Unless we have external evidence of a biblical event, it is very difficult to know what is truly “historical” and what is not. Of course, this does not mean the Hebrew Bible/Old Testament should be left aside when writing a history of Iron Age Palestine; it means, instead, that the biblical narrative is not the first or main source for commencing the production of a critical historical reconstruction.
Chapter from: Finding Myth and History in the Bible: Scholarship, Scholars and Errors (Equinox Publishing March 25, 2016).
By Emanuel Pfoh
University of Buenos Aires
Dear Emanuel Pfoh,
You write: "Unless we have external evidence of a biblical event, it is very difficult to know what is truly “historical” and what is not. Of course, this does not mean the Hebrew Bible/Old Testament should be left aside when writing a history of Iron Age Palestine; it means, instead, that the biblical narrative is not the first or main source for commencing the production of a critical historical reconstruction."
Your name is familiar. Were you on ANE-2 before yahoogroups shut down their discussion lists? I was there. My posts regarding the structure and theology of the Torah caused some issues, though, curiously, the Hellenistic dating of Russell Gmirkin didn't cause any issues at all. Lemche wrote me aside to tell me to get a higher degree or no academic would listen to me. When I was allowed to post, my arguments were rarely refuted, when they were I defended them successfully. When some of my statements were questioned and I replied to defend them, the posts just weren't accepted. Why? Because there were certain people who went after me all the time when my posts even suggested the Torah was not history. Why do scholars care so much about Iron Age Palestine? Everybody's at an impasse over the logjam in Biblical Studies but nobody sticks to the text. If it's not history, why the pursuit of a critical historical reconstruction of Iron Age Palestine?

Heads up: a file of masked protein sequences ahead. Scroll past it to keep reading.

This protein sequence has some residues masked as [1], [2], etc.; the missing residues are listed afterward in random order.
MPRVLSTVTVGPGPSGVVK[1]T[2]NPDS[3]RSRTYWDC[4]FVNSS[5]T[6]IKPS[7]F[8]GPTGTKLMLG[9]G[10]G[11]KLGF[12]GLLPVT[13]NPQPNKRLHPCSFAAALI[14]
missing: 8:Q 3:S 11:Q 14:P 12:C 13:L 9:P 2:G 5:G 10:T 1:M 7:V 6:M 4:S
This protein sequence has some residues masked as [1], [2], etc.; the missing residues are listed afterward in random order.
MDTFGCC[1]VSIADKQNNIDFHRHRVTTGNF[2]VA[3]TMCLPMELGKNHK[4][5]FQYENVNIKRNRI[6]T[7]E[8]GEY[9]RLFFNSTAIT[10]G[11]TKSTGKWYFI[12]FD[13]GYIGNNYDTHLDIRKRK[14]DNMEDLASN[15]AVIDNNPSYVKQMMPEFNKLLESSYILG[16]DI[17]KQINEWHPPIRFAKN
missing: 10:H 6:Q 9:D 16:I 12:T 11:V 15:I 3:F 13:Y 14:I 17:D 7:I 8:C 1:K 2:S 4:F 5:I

I recently saw this: Konrad Schmid’s: ‘The Sources of the Pentateuch, Their Literary Extent and the Bridge between Genesis and Exodus: A Survey of Scholarship since Astruc,’ which appears in Part 1 (The Literary Transition between the Books of Genesis and Exodus) of Book-Seams in the Hexateuch I: The Literary Transitions between the Books of Genesis/Exodus and Joshua/Judges edited by Christoph Berner (author, editor) and Harald Samuel (editor) with the assistance of Stephen Germany published by Mohr Siebeck (Tubingen, Germany 2018) and posted at www.academia.edu.
Schmid writes: “A central question among current theories is how to interpret and date the literary transition between Genesis and Exodus.“ He continues: “In terms of the narrative organization of the Pentateuch, the literary boundary between Genesis and Exodus provides the most significant caesura within the Torah: It separates – to use John Van Seters’ term – the “Life of Moses” in Exodus-Deuteronomy… from the primeval and ancestral history in Genesis… which Van Seters calls the “prologue to history.”
A survey of the scholarship regarding the central question regarding the formation of the Pentateuch dated 2018! It's current so a response to it would comprise most if not all recent scholarship on the subject.
Emanuel Pfoh writes, "Unless we have external evidence of a biblical event, it is very difficult to know what is truly “historical” and what is not."
The argument Pfoh is an age-old one that raises the logical fallacy of argument from absence. One cannot argue from the absence of evidence of "external evidence" for drawing sound conclusions.
What if we turn that statement around about other histories, "Unless we have external evidence in biblical record for [fill in the blank: Plato, Socrates, Aristotle, the Hittites, etc.], it is truly difficult to know what these authors really wrote. For a long period, scholars continued to claim there was no record for any Hittite civilization and impugned the Bible as inaccurate. But their discovery suddenly surprised liberal biblical scholars.